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Scientific classification edit
Kingdom: Animalia
Phylum: Chordata
Class: Actinopterygii
Order: Perciformes
Family: Sparidae
Genus: Lagodon
Holbrook, 1855
L. rhomboides
Binomial name
Lagodon rhomboides
(Linnaeus, 1766)

Lagodon is a genus of saltwater fish in the family Sparidae, the breams and porgies. It is monotypic, being represented by the single species Lagodon rhomboides, commonly known as pinfish.[2] Other common names include pin perch, sand perch, choffer, and butterfish.[3] It inhabits mostly subtropical shallow coastal waters of the Atlantic and Gulf coasts of the United States and Mexico.[4]


The pinfish is a small fish, growing only to about 4.5 in (11.4 cm). Both the male and the female have a silvery sheen with five to six vertical bars on the side. They have olive backs with yellow and white pigmentation and blue, green, and purple iridescence.[3] The anterior dorsal fin has 12 rigid, spiny rays capable of superficially puncturing human skin, giving the species its common name, pinfish.

Photo of a live pinfish, Lagodon rhomboides


The pinfish is found in Bermuda and along the United States coast from Massachusetts to Texas, and down along the Mexican Gulf Coast. It is also found along the northern Yucatán coast and near some northern Caribbean islands, but it is less common in the tropical portions of its range.[4]


The adult pinfish prefers waters between 30 and 50 feet deep, while the juvenile is more common where there is some cover, such as seagrass beds, rocky bottoms, jetties, pilings, and mangroves. It prefers higher-salinity water. It rarely schools, but it associates with other individuals, especially where food items such as barnacles are abundant.[3]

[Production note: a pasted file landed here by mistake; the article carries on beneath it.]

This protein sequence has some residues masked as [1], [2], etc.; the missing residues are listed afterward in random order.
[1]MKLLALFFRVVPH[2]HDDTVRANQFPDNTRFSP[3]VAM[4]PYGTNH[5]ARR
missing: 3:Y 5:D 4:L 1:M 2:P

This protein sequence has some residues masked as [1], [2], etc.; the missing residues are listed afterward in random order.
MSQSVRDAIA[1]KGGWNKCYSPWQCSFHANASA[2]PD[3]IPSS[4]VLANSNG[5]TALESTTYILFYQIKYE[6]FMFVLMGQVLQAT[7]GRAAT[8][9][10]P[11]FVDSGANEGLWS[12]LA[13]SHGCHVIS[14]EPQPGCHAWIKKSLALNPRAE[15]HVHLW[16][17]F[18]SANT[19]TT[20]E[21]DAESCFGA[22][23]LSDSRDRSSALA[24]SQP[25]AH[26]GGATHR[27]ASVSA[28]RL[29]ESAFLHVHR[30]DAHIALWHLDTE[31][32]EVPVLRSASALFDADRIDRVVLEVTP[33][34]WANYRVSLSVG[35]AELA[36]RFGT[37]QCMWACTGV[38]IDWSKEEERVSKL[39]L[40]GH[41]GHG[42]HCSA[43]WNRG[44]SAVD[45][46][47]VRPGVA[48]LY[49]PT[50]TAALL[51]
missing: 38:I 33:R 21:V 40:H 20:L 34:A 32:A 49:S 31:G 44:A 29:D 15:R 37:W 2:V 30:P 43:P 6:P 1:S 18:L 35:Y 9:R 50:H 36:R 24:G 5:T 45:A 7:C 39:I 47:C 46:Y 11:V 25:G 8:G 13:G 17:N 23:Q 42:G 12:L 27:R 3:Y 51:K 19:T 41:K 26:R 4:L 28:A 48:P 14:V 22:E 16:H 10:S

Pinfish undergo ontogenetic changes in the morphology of their dentition and gut tracts which affect diet throughout their life history. Juvenile pinfish are carnivorous and primarily eat shrimp, fish eggs, insect larvae, polychaete worms, and amphipods. As pinfish become older and larger they become increasingly more herbivorous, with plant matter comprising >90% of the diet for pinfish greater than 100mm.[3][citation needed]


The pinfish is prey for alligator gar, longnose gar, ladyfish, spotted sea trout, red drum, southern flounder, pelicans, grouper, cobia, snook and bottlenose dolphins.[3]


Sexual maturity is reached at about one year, when the fish is 80 to 100 mm in length. Spawning season is in the fall and winter. Eggs are broadcast in the water by the female, then fertilized by the male. The number of eggs varies from 7,000 to 90,000. They hatch after about 48 hours. Larvae are not protected by adults. The larval stage ends when the fish is about 12 mm in length, and the juvenile reaches maturity when it is about 80 mm. Because this species is eaten by many other animals, its life span is generally short.[3]

Commercial and recreational significance[edit]

The pinfish are not generally sought as sport or food in the United States due to its small size and numerous small bones. It is used as live bait by anglers targeting tarpon, red drum, spotted sea trout, and flounder. It is generally considered a nuisance bait-stealer.[3] The famous naturalist, Edward O. Wilson, lost the vision in his right eye at the age of seven, when he caught a pinfish and it flew up and struck him in the face.[5]


  1. ^ Russell, B.; Carpenter, K.E.; MacDonald, T.; Vega-Cendejas, M. (2014). "Lagodon rhomboides". IUCN Red List of Threatened Species. 2014: e.T170250A1301642. doi:10.2305/IUCN.UK.2014-3.RLTS.T170250A1301642.en. Retrieved 19 November 2021.
  2. ^ Masterson, J. Lagodon rhomboides. Smithsonian Marine Station at Fort Pierce. National Museum of Natural History, Smithsonian Institution. 2008.
  3. ^ a b c d e f g Pinfish (Lagodon rhomboides). Texas Parks and Wildlife Department.
  4. ^ a b Froese, R. and D. Pauly, Eds. Lagodon rhomboides. FishBase. 2011.
  5. ^ Quammen, D. (2021) On the Accidental Career of E.O. Wilson